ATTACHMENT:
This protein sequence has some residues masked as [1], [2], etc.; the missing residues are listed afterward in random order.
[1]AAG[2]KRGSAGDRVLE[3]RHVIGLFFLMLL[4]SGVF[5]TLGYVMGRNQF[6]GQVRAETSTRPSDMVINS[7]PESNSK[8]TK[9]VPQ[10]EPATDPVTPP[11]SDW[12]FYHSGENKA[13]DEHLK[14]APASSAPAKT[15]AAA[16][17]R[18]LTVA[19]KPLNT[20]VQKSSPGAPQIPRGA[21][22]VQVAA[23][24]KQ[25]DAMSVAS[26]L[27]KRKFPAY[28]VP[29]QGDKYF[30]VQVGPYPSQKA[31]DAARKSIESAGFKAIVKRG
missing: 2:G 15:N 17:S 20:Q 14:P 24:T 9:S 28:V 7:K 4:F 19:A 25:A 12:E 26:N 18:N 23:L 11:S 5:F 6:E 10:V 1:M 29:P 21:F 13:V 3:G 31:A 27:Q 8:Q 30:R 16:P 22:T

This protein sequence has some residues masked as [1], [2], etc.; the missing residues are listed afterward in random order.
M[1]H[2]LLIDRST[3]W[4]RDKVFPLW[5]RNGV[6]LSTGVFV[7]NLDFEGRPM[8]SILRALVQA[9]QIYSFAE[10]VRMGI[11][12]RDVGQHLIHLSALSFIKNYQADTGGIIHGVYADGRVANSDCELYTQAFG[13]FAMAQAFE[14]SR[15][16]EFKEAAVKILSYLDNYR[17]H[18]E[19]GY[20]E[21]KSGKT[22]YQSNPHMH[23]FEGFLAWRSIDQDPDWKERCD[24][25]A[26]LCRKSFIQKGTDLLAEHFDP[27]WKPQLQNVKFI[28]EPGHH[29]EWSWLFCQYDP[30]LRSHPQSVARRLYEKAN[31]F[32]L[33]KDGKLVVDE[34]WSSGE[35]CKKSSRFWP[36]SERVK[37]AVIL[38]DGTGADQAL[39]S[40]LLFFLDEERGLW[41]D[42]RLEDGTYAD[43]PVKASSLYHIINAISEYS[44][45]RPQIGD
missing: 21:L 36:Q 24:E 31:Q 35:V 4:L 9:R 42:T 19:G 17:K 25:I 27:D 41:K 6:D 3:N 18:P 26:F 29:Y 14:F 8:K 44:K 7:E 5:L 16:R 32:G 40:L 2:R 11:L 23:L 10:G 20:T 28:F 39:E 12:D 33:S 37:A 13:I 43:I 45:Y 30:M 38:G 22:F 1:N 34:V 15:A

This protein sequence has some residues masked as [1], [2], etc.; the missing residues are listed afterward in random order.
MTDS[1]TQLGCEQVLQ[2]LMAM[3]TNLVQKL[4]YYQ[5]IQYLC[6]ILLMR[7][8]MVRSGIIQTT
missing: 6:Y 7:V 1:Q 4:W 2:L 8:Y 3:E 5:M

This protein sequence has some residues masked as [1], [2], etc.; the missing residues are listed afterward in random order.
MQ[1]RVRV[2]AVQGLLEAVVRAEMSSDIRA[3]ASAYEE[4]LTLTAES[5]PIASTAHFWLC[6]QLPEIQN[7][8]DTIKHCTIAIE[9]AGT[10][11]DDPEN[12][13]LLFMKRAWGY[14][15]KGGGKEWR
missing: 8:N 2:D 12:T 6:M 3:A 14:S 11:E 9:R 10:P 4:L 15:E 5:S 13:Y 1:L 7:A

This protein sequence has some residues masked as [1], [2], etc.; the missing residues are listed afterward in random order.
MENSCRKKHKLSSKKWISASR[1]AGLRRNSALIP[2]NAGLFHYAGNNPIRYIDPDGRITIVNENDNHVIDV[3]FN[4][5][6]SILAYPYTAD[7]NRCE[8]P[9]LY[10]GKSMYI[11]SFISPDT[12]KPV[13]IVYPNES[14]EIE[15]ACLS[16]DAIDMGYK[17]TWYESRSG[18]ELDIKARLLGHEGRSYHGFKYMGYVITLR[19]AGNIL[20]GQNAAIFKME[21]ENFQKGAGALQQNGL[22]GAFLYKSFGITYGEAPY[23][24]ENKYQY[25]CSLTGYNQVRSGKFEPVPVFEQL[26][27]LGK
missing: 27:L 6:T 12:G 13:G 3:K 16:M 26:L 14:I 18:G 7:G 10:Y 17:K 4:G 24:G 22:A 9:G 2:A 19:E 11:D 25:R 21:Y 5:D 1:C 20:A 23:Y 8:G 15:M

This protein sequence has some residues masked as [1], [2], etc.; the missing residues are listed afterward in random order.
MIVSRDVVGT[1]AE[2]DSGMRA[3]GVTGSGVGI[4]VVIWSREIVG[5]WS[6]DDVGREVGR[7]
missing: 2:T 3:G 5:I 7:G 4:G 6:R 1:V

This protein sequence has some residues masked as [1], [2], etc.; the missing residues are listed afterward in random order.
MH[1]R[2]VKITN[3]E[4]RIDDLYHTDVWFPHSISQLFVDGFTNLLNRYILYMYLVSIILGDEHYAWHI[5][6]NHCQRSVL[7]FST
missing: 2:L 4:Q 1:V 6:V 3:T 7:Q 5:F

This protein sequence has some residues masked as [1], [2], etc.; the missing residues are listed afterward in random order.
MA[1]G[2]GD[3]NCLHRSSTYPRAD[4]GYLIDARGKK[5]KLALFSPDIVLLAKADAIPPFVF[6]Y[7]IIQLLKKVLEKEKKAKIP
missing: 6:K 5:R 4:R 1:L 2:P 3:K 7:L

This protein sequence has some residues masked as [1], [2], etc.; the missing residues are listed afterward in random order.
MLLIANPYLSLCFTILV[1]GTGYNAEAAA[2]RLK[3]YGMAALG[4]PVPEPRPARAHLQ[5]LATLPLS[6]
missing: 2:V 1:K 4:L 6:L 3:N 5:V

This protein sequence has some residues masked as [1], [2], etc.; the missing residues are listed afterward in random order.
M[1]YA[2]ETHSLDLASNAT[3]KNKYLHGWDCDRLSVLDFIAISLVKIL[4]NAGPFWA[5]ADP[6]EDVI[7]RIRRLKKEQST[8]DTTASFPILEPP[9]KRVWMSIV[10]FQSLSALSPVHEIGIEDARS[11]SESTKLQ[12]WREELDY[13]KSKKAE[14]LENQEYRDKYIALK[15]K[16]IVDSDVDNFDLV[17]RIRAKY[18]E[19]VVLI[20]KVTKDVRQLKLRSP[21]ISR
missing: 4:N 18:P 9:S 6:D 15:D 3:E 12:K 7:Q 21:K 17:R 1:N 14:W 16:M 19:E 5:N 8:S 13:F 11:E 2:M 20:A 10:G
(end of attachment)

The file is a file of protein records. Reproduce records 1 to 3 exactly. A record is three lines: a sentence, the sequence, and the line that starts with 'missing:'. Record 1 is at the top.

This protein sequence has some residues masked as [1], [2], etc.; the missing residues are listed afterward in random order.
[1]AAG[2]KRGSAGDRVLE[3]RHVIGLFFLMLL[4]SGVF[5]TLGYVMGRNQF[6]GQVRAETSTRPSDMVINS[7]PESNSK[8]TK[9]VPQ[10]EPATDPVTPP[11]SDW[12]FYHSGENKA[13]DEHLK[14]APASSAPAKT[15]AAA[16][17]R[18]LTVA[19]KPLNT[20]VQKSSPGAPQIPRGA[21][22]VQVAA[23][24]KQ[25]DAMSVAS[26]L[27]KRKFPAY[28]VP[29]QGDKYF[30]VQVGPYPSQKA[31]DAARKSIESAGFKAIVKRG
missing: 2:G 15:N 17:S 20:Q 14:P 24:T 9:S 28:V 7:K 4:F 19:A 25:A 12:E 26:N 18:N 23:L 11:S 5:F 6:E 10:V 1:M 29:P 21:F 13:V 3:G 31:A 27:Q 8:Q 30:R 16:P 22:T

This protein sequence has some residues masked as [1], [2], etc.; the missing residues are listed afterward in random order.
M[1]H[2]LLIDRST[3]W[4]RDKVFPLW[5]RNGV[6]LSTGVFV[7]NLDFEGRPM[8]SILRALVQA[9]QIYSFAE[10]VRMGI[11][12]RDVGQHLIHLSALSFIKNYQADTGGIIHGVYADGRVANSDCELYTQAFG[13]FAMAQAFE[14]SR[15][16]EFKEAAVKILSYLDNYR[17]H[18]E[19]GY[20]E[21]KSGKT[22]YQSNPHMH[23]FEGFLAWRSIDQDPDWKERCD[24][25]A[26]LCRKSFIQKGTDLLAEHFDP[27]WKPQLQNVKFI[28]EPGHH[29]EWSWLFCQYDP[30]LRSHPQSVARRLYEKAN[31]F[32]L[33]KDGKLVVDE[34]WSSGE[35]CKKSSRFWP[36]SERVK[37]AVIL[38]DGTGADQAL[39]S[40]LLFFLDEERGLW[41]D[42]RLEDGTYAD[43]PVKASSLYHIINAISEYS[44][45]RPQIGD
missing: 21:L 36:Q 24:E 31:Q 35:V 4:L 9:R 42:T 19:G 17:K 25:I 27:D 41:K 6:D 3:N 18:P 26:F 29:Y 14:F 8:K 44:K 7:E 5:L 16:R 32:G 40:L 2:R 11:L 23:L 10:G 20:T 28:F 39:E 12:D 33:S 37:A 13:I 43:I 45:Y 30:M 38:G 22:F 1:N 34:V 15:A

This protein sequence has some residues masked as [1], [2], etc.; the missing residues are listed afterward in random order.
MTDS[1]TQLGCEQVLQ[2]LMAM[3]TNLVQKL[4]YYQ[5]IQYLC[6]ILLMR[7][8]MVRSGIIQTT
missing: 6:Y 7:V 1:Q 4:W 2:L 8:Y 3:E 5:M